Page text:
Expertise: 

David Berkey

Research Fellow
Biography: 

David L. Berkey is a research fellow at the Hoover Institution working with Victor Davis Hanson in the fields of classics and military history. Before coming to Hoover, Berkey was a professor in the Department of History at California State University, Fresno. He holds a BA in international studies from the Johns Hopkins University and a PhD in classics and ancient history from Yale University. Berkey has studied at both the American Academy in Rome and the American School of Classical Studies at Athens.

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Autobiography & Memoir

General Makriyannis, Aponimonevmata (Memoirs)

by David Berkeyvia Classics of Military History
Tuesday, October 10, 2017

A leading figure in the Greek War of Independence (1821-1832), Ioannis Makriyannis (1797-1864) lacked both formal education and military training. His desire to record his participation in the remarkable events that secured the freedom of Greece from the Ottoman Empire, and the subsequent chaos that ensued at the conclusion of that struggle, inspired him to write the Memoirs. Makriyannis, therefore, set out to learn the remaining sixteen letters of the alphabet to supplement the eight he had learned as a child to write his name. Not published until forty-five years after his death, it would take more than another half-century for an abridged translation to appear in English (H.A. Lidderdale, editor and translator, Makriyannis: The Memoirs of General Makriyannis, 1797-1864 [Oxford University Press, 1966]).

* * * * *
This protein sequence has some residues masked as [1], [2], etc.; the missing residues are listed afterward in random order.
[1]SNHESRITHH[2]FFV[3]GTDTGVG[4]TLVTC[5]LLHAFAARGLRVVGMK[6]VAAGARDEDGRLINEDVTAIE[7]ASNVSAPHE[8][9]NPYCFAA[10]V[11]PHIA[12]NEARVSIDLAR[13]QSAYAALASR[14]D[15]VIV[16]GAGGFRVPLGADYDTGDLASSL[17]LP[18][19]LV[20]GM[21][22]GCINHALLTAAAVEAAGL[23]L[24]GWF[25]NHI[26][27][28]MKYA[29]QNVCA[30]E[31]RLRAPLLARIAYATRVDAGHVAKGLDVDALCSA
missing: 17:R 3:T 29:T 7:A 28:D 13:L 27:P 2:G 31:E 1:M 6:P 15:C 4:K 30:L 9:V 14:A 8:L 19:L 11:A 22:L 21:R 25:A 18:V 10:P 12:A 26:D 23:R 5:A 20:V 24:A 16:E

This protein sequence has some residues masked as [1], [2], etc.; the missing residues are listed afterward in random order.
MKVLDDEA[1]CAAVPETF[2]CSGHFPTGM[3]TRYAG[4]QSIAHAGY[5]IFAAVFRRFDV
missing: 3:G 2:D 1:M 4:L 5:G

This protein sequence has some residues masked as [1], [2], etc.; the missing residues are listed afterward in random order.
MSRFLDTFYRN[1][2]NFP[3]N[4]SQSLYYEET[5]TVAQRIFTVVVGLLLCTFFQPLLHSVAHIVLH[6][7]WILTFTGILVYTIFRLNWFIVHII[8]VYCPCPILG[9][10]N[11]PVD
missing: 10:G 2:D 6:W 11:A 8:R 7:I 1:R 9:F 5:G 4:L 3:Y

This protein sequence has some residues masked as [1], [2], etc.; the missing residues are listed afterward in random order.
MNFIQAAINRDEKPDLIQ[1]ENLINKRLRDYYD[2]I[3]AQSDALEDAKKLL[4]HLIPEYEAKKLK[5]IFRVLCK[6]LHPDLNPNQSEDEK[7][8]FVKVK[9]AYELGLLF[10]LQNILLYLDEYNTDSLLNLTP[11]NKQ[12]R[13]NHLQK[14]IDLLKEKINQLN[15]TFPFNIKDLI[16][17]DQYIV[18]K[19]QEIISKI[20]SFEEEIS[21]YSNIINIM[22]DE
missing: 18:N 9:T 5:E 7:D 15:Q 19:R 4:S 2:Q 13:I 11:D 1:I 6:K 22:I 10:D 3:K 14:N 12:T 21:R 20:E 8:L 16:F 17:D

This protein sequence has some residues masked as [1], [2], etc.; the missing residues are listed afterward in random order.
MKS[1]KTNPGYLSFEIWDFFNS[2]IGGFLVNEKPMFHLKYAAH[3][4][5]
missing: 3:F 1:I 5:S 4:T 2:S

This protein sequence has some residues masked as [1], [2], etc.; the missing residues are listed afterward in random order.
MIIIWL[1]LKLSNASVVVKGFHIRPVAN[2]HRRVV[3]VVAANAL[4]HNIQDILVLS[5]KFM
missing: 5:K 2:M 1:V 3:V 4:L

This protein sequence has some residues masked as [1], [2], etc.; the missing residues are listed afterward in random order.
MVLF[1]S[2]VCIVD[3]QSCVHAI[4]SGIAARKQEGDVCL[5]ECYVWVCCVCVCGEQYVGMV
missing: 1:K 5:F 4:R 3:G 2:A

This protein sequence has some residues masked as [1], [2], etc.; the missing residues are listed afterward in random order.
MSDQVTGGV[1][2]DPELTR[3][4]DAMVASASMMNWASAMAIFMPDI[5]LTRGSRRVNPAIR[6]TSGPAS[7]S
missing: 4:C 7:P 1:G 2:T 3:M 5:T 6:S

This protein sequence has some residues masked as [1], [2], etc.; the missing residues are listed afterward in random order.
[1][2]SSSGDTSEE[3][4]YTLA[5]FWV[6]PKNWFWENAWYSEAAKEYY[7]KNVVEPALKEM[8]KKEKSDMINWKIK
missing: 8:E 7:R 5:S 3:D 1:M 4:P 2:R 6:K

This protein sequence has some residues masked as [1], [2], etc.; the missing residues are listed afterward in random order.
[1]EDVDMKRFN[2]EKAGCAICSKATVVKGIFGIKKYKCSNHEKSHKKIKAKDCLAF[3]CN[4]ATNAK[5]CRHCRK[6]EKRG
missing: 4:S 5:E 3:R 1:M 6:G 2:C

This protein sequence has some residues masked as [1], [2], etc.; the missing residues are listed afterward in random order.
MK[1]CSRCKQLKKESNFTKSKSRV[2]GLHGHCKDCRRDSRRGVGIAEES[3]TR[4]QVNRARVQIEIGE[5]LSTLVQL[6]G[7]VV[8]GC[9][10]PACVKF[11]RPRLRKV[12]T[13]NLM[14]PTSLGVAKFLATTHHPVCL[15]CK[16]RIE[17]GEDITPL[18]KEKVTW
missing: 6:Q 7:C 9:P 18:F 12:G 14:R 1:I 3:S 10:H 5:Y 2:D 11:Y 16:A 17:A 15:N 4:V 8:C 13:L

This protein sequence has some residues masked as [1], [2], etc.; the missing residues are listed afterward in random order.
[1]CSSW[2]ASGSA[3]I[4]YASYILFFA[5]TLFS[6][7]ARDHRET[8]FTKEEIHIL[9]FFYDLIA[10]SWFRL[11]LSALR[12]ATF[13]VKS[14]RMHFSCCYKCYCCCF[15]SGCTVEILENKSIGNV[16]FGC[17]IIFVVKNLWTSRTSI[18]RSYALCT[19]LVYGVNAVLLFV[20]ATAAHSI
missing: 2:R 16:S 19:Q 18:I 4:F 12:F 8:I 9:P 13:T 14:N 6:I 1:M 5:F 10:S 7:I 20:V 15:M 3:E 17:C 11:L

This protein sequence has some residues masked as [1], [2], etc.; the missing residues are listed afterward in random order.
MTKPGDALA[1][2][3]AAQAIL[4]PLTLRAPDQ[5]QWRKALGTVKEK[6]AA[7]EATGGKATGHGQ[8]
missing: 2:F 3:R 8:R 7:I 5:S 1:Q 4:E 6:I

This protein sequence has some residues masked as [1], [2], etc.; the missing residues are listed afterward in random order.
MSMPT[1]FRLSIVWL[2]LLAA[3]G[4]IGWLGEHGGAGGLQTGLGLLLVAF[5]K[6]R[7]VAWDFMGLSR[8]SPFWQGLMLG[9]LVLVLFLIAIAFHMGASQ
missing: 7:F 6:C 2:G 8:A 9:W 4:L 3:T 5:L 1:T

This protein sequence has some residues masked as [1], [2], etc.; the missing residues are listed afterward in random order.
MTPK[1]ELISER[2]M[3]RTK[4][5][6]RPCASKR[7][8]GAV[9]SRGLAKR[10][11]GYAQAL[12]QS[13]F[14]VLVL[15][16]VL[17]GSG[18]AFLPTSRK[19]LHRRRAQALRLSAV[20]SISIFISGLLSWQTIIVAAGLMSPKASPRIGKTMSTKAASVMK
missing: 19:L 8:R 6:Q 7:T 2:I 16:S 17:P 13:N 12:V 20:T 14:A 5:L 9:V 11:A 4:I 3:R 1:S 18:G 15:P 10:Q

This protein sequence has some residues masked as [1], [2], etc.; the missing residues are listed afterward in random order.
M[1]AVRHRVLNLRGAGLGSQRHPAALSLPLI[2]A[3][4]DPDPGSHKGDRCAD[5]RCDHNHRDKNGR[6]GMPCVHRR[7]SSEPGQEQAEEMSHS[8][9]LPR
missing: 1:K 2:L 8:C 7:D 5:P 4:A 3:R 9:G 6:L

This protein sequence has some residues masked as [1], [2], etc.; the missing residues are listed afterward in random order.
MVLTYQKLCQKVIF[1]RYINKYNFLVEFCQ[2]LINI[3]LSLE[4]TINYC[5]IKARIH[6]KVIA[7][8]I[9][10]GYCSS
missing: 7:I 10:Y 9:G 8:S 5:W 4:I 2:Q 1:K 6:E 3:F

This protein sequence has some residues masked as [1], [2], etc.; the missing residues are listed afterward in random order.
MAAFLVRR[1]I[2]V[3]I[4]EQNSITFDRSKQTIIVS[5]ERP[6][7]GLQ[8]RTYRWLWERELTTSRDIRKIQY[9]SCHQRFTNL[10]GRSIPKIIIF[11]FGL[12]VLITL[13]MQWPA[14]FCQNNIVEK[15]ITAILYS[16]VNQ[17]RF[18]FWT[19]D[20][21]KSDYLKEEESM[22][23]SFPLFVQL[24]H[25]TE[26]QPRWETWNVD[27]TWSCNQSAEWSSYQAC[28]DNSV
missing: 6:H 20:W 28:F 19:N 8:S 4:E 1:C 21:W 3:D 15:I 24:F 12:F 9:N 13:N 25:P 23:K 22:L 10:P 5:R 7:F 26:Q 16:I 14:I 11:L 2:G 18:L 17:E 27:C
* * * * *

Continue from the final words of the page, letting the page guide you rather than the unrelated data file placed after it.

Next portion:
Military HandbooksAnalysis and Commentary

Aineias The Tactician, Poliorkētika (Siegecraft) Or Tactical Treatise On How To Survive Under Siege

by David Berkeyvia Classics of Military History
Tuesday, October 10, 2017

From 16 October 2016, when Prime Minister Haider al-Abadi announced the launch of the assault, to 10 July 2017, when he declared victory over ISIS forces, portions of the city of Mosul were under siege. Lt. General Stephen Townsend said, “To put things in a little perspective for you, this is the most significant urban combat to take place since World War II; it is tough and brutal. House by house, block by block fights.” The combat he described would have been familiar not only to soldiers in Iraq, but also to those who fought at Stalingrad, and even to soldiers as far back as the sieges of antiquity. Even with the use of contemporary technology, many of the tactics employed in modern siegecraft and urban fighting are reminiscent of ancient ones.